Electric Fencing Basics
Electric fencing is ideal for grazing or pasture management by containing animals on a selected area of pasture or crop. It also may be used to protect gardens and landscapes from animal damage.
In 1938, the first electric fence was developed in New Zealand by Gallagher. Since that time, electric fencing systems have made farm and ranch life easier. Today, both permanent and portable electric fencing products are used all over the world.
Basics of Electric Fencing:
Electric fencing is ideal for grazing or pasture management by containing animals on a selected area of pasture or crop. It also may be used to protect gardens and landscapes from animal damage. Permanent electric fencing is economical, easy to install and easy to maintain. Temporary electric fencing is an effective temporary barrier for short-term animal control and rotational grazing. Electric Fencing is...
- Safe: Animals remember the short, sharp but safe shock and develop respect for the fence.
- Easy to install: An electric fence takes less than half the time to build compared to traditional fence systems.
- Durable: A non-electrified fence experiences constant wear and tear under stock pressure. Because your animals learn to avoid an electrified fence, your fence will last longer and remain in good condition.
- Economical: Electric fences cost less than 50% of traditional non-electric fences.
How does an Electric Fence work?
Electric current (AMPS) only flows when a circuit is completed between a positive and negative terminal.
In this diagram the current cannot flow from the positive terminal to the negative terminal because the switch is open.
In this second diagram, the switch is now closed, allowing the current to flow from the positive terminal through the light bulb (lighting the bulb) to the negative terminal.
An electric fence circuit is made on a larger scale. The energizer fence terminal (positive) is connected to the insulated fence wires, and the energizer earth terminal (negative) is connected to galvanized metal stakes driven into the ground.
The same 'circuit completion' (second diagram above) is necessary before the animal gets a shock. An animal standing on the ground and touching the electrified wires (shown right) will complete the circuit like the closed switch in the second diagram above.
For example, a bird sitting on the wire will not receive a shock (shown left). It is not touching the ground so the circuit is not completed. A person wearing insulated footwear will only receive a small shock because all the current cannot pass through the insulated soles.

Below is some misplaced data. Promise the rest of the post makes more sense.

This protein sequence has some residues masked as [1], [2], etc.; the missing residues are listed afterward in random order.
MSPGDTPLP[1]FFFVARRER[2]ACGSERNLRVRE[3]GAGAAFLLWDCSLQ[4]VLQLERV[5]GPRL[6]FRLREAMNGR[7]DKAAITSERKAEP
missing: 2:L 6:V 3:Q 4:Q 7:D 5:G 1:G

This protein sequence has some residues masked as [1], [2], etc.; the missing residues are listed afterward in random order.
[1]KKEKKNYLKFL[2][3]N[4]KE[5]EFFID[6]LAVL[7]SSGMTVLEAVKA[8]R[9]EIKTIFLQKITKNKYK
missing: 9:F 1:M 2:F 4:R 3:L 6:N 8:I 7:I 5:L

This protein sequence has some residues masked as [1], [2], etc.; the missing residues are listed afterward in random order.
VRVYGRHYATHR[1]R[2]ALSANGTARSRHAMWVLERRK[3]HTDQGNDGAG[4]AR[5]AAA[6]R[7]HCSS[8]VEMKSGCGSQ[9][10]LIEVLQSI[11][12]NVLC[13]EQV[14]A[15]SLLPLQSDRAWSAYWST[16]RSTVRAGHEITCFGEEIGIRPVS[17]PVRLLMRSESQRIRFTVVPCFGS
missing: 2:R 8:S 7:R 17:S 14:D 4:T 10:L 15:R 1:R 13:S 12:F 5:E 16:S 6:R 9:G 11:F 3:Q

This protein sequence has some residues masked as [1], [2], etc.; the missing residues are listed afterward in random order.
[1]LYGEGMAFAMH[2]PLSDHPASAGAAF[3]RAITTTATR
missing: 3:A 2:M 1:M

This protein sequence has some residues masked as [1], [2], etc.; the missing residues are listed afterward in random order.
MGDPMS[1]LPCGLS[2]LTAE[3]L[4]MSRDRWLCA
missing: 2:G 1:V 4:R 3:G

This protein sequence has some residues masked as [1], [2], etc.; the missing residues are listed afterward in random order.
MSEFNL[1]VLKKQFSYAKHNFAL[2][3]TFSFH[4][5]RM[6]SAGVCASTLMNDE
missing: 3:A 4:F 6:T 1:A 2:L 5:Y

Dry, sandy or pumice soil is a poor conductor of electric current, so it is a good idea to add an ground (negative) wire into the fence. The animal must touch both a hot wire and ground wire to feel an effective shock.
Choosing the Right Energizer (Fence Charger)
Once you have decided what type of electric fence you want for your property, you will need an energizer also known as a fence charger to power it. The correct energizer size for your property is determined by the type of animal to be fenced, distance of fence to be powered and the number of wires in the fence.
There are two types of energizers:
- Mains powered - these are energizer units which are plugged into a mains power supply.
- Battery/Solar powered - these are energizer units which can be left out in your paddock and require a battery to run them. Two batteries can be rotated on a regular basis or a solar panel can be an effective means of continuously charging your battery.
Steps to Good Grounding
Grounding is perhaps the most neglected component of many fence systems. We recommend three ground rods, 6’ deep and spaced 10’ apart are the minimum recommendation. Never attach copper to steel. Electrolysis can occur and result in corrosion which weakens shocking power. Use galvanized ground wire and grounding rods to avoid this problem.
Consider that most energizers use galvanized or stainless steel terminals – not copper. Think of your ground system as an antenna that gathers electricity in order to deliver the shock to the animal. Modern satellite receivers can tune in to more television channels than the “rabbit ear” antennas of the past. A hose clamp holding a piece of copper wire to a rusty t-post has been the weakest link of many electric fence systems.